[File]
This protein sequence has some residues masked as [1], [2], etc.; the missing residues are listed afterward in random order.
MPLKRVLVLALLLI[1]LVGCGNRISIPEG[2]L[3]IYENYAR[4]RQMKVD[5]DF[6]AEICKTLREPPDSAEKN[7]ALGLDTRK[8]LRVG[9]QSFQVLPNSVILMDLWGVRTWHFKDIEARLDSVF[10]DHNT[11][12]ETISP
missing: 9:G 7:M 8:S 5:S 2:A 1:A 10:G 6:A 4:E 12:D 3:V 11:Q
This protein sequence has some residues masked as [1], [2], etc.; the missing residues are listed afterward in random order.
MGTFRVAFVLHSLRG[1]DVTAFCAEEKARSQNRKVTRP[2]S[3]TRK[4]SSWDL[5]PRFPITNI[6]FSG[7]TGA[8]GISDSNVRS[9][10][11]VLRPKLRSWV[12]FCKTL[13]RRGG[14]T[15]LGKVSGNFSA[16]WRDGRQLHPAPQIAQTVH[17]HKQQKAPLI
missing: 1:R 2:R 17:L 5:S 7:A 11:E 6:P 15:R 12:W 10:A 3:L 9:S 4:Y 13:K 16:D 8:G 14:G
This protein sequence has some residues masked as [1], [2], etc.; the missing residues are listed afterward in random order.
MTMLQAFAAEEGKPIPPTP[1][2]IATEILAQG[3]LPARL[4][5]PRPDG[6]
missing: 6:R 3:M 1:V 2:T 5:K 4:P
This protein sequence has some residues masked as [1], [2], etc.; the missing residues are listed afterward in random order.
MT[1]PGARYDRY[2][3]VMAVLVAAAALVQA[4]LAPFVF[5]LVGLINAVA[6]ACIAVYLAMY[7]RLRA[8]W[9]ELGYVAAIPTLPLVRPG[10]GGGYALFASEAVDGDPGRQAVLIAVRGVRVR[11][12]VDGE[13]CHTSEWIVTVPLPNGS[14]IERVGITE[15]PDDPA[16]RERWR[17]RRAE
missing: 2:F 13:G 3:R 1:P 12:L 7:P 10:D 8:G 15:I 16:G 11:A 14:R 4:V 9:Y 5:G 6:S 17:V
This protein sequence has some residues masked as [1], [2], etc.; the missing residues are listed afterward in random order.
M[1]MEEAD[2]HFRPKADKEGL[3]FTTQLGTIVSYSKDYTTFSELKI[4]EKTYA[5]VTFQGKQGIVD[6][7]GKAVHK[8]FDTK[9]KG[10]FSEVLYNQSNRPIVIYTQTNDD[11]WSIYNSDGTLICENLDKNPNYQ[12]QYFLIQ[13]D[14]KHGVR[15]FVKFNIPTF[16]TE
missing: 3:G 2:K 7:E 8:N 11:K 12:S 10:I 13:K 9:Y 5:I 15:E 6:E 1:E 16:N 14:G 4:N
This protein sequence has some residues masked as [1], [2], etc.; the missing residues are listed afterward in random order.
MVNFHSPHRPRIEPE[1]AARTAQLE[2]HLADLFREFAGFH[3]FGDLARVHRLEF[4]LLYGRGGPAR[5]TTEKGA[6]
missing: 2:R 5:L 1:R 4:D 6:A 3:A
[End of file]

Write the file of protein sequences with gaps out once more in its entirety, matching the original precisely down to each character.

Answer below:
This protein sequence has some residues masked as [1], [2], etc.; the missing residues are listed afterward in random order.
MPLKRVLVLALLLI[1]LVGCGNRISIPEG[2]L[3]IYENYAR[4]RQMKVD[5]DF[6]AEICKTLREPPDSAEKN[7]ALGLDTRK[8]LRVG[9]QSFQVLPNSVILMDLWGVRTWHFKDIEARLDSVF[10]DHNT[11][12]ETISP
missing: 9:G 7:M 8:S 5:S 2:A 1:A 10:G 6:A 4:E 12:D 3:V 11:Q
This protein sequence has some residues masked as [1], [2], etc.; the missing residues are listed afterward in random order.
MGTFRVAFVLHSLRG[1]DVTAFCAEEKARSQNRKVTRP[2]S[3]TRK[4]SSWDL[5]PRFPITNI[6]FSG[7]TGA[8]GISDSNVRS[9][10][11]VLRPKLRSWV[12]FCKTL[13]RRGG[14]T[15]LGKVSGNFSA[16]WRDGRQLHPAPQIAQTVH[17]HKQQKAPLI
missing: 1:R 2:R 17:L 5:S 7:A 11:E 6:P 15:R 12:W 10:A 3:L 9:S 4:Y 13:K 16:D 8:G 14:G
This protein sequence has some residues masked as [1], [2], etc.; the missing residues are listed afterward in random order.
MTMLQAFAAEEGKPIPPTP[1][2]IATEILAQG[3]LPARL[4][5]PRPDG[6]
missing: 6:R 3:M 1:V 2:T 5:K 4:P
This protein sequence has some residues masked as [1], [2], etc.; the missing residues are listed afterward in random order.
MT[1]PGARYDRY[2][3]VMAVLVAAAALVQA[4]LAPFVF[5]LVGLINAVA[6]ACIAVYLAMY[7]RLRA[8]W[9]ELGYVAAIPTLPLVRPG[10]GGGYALFASEAVDGDPGRQAVLIAVRGVRVR[11][12]VDGE[13]CHTSEWIVTVPLPNGS[14]IERVGITE[15]PDDPA[16]RERWR[17]RRAE
missing: 2:F 13:G 3:R 1:P 12:L 7:P 10:D 8:G 15:I 16:G 11:A 14:R 4:V 9:Y 5:G 6:S 17:V
This protein sequence has some residues masked as [1], [2], etc.; the missing residues are listed afterward in random order.
M[1]MEEAD[2]HFRPKADKEGL[3]FTTQLGTIVSYSKDYTTFSELKI[4]EKTYA[5]VTFQGKQGIVD[6][7]GKAVHK[8]FDTK[9]KG[10]FSEVLYNQSNRPIVIYTQTNDD[11]WSIYNSDGTLICENLDKNPNYQ[12]QYFLIQ[13]D[14]KHGVR[15]FVKFNIPTF[16]TE
missing: 3:G 2:K 7:E 8:N 11:K 12:S 10:I 13:K 9:Y 5:I 15:E 6:E 1:E 16:N 14:G 4:N
This protein sequence has some residues masked as [1], [2], etc.; the missing residues are listed afterward in random order.
MVNFHSPHRPRIEPE[1]AARTAQLE[2]HLADLFREFAGFH[3]FGDLARVHRLEF[4]LLYGRGGPAR[5]TTEKGA[6]
missing: 2:R 5:L 1:R 4:D 6:A 3:A